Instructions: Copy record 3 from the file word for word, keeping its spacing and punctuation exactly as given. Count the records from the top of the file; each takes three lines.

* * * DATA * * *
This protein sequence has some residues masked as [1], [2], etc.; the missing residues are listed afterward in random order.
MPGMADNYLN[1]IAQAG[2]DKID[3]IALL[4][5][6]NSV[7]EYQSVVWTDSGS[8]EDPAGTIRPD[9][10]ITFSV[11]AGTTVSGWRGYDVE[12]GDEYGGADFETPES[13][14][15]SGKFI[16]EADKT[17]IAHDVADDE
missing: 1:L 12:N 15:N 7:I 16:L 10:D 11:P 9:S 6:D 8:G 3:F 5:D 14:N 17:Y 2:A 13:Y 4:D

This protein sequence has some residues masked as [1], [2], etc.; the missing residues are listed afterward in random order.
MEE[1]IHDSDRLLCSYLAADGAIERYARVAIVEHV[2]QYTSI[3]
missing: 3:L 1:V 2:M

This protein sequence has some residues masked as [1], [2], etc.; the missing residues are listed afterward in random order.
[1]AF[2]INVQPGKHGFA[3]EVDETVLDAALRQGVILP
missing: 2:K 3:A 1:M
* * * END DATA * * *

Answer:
This protein sequence has some residues masked as [1], [2], etc.; the missing residues are listed afterward in random order.
[1]AF[2]INVQPGKHGFA[3]EVDETVLDAALRQGVILP
missing: 2:K 3:A 1:M